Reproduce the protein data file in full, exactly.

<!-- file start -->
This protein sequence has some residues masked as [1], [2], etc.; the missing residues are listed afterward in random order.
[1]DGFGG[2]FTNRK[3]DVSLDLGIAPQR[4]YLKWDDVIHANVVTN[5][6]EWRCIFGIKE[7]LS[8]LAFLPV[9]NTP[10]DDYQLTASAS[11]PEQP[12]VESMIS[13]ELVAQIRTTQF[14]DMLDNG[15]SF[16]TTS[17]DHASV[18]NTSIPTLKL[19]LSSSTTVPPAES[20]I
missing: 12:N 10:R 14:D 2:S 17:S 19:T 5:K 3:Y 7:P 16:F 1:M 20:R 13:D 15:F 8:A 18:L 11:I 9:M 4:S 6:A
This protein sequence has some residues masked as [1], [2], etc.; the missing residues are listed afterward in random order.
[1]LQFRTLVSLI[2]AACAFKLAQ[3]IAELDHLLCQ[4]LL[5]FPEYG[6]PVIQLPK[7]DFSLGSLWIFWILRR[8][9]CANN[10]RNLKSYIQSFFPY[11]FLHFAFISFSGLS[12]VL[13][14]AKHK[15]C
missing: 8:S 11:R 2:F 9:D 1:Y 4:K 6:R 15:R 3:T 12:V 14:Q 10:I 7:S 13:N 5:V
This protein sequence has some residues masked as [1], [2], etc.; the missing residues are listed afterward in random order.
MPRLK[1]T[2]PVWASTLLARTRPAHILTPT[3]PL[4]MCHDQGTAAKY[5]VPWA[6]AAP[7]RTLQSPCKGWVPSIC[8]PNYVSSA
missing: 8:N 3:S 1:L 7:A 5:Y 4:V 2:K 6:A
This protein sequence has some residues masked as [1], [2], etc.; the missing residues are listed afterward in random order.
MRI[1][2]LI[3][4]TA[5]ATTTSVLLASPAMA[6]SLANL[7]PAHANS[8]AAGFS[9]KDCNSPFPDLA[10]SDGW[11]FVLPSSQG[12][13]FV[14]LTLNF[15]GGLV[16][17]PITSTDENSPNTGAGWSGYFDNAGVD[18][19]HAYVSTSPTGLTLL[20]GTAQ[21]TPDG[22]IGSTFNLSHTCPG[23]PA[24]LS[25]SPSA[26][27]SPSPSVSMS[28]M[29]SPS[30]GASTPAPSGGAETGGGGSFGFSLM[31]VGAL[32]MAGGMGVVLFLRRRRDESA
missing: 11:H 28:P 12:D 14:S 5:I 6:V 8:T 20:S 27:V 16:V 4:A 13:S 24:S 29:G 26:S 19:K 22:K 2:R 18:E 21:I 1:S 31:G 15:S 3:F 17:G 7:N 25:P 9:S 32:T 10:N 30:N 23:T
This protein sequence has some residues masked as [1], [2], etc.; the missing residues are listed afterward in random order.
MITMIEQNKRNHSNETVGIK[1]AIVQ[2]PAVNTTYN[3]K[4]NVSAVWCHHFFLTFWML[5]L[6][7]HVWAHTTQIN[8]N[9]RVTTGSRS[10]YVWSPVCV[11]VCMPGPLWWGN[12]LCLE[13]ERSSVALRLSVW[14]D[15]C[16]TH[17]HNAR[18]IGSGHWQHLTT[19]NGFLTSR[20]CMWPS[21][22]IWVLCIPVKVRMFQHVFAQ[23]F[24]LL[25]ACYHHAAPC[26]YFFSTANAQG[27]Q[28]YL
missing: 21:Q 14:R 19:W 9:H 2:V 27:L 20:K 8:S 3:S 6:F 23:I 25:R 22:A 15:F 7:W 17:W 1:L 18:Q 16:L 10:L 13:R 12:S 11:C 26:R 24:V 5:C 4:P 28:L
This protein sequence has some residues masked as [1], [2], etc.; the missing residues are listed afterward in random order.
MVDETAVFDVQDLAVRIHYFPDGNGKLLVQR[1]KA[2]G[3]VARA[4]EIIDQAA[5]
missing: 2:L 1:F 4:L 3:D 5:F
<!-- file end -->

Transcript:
This protein sequence has some residues masked as [1], [2], etc.; the missing residues are listed afterward in random order.
[1]DGFGG[2]FTNRK[3]DVSLDLGIAPQR[4]YLKWDDVIHANVVTN[5][6]EWRCIFGIKE[7]LS[8]LAFLPV[9]NTP[10]DDYQLTASAS[11]PEQP[12]VESMIS[13]ELVAQIRTTQF[14]DMLDNG[15]SF[16]TTS[17]DHASV[18]NTSIPTLKL[19]LSSSTTVPPAES[20]I
missing: 12:N 10:R 14:D 2:S 17:S 19:T 5:K 3:Y 7:P 16:F 1:M 20:R 13:D 15:F 8:A 18:L 11:I 9:M 4:S 6:A
This protein sequence has some residues masked as [1], [2], etc.; the missing residues are listed afterward in random order.
[1]LQFRTLVSLI[2]AACAFKLAQ[3]IAELDHLLCQ[4]LL[5]FPEYG[6]PVIQLPK[7]DFSLGSLWIFWILRR[8][9]CANN[10]RNLKSYIQSFFPY[11]FLHFAFISFSGLS[12]VL[13][14]AKHK[15]C
missing: 8:S 11:R 2:F 9:D 1:Y 4:K 6:R 15:R 3:T 12:V 14:Q 10:I 7:S 13:N 5:V
This protein sequence has some residues masked as [1], [2], etc.; the missing residues are listed afterward in random order.
MPRLK[1]T[2]PVWASTLLARTRPAHILTPT[3]PL[4]MCHDQGTAAKY[5]VPWA[6]AAP[7]RTLQSPCKGWVPSIC[8]PNYVSSA
missing: 8:N 3:S 1:L 7:A 5:Y 4:V 2:K 6:A
This protein sequence has some residues masked as [1], [2], etc.; the missing residues are listed afterward in random order.
MRI[1][2]LI[3][4]TA[5]ATTTSVLLASPAMA[6]SLANL[7]PAHANS[8]AAGFS[9]KDCNSPFPDLA[10]SDGW[11]FVLPSSQG[12][13]FV[14]LTLNF[15]GGLV[16][17]PITSTDENSPNTGAGWSGYFDNAGVD[18][19]HAYVSTSPTGLTLL[20]GTAQ[21]TPDG[22]IGSTFNLSHTCPG[23]PA[24]LS[25]SPSA[26][27]SPSPSVSMS[28]M[29]SPS[30]GASTPAPSGGAETGGGGSFGFSLM[31]VGAL[32]MAGGMGVVLFLRRRRDESA
missing: 11:H 28:P 12:D 14:S 5:I 6:V 8:T 20:S 27:V 16:V 4:A 13:S 24:S 29:G 26:S 19:K 22:K 2:R 18:E 21:I 1:S 31:G 15:S 3:F 17:G 7:N 25:P 9:S 32:T 10:N 30:N 23:T
This protein sequence has some residues masked as [1], [2], etc.; the missing residues are listed afterward in random order.
MITMIEQNKRNHSNETVGIK[1]AIVQ[2]PAVNTTYN[3]K[4]NVSAVWCHHFFLTFWML[5]L[6][7]HVWAHTTQIN[8]N[9]RVTTGSRS[10]YVWSPVCV[11]VCMPGPLWWGN[12]LCLE[13]ERSSVALRLSVW[14]D[15]C[16]TH[17]HNAR[18]IGSGHWQHLTT[19]NGFLTSR[20]CMWPS[21][22]IWVLCIPVKVRMFQHVFAQ[23]F[24]LL[25]ACYHHAAPC[26]YFFSTANAQG[27]Q[28]YL
missing: 21:Q 14:R 19:W 9:H 2:V 27:L 20:K 8:S 3:S 6:F 23:I 25:R 22:A 15:F 7:W 17:W 1:L 18:Q 16:L 10:L 13:R 12:S 11:C 26:R 24:V 5:C 4:P 28:L
This protein sequence has some residues masked as [1], [2], etc.; the missing residues are listed afterward in random order.
MVDETAVFDVQDLAVRIHYFPDGNGKLLVQR[1]KA[2]G[3]VARA[4]EIIDQAA[5]
missing: 2:L 1:F 4:L 3:D 5:F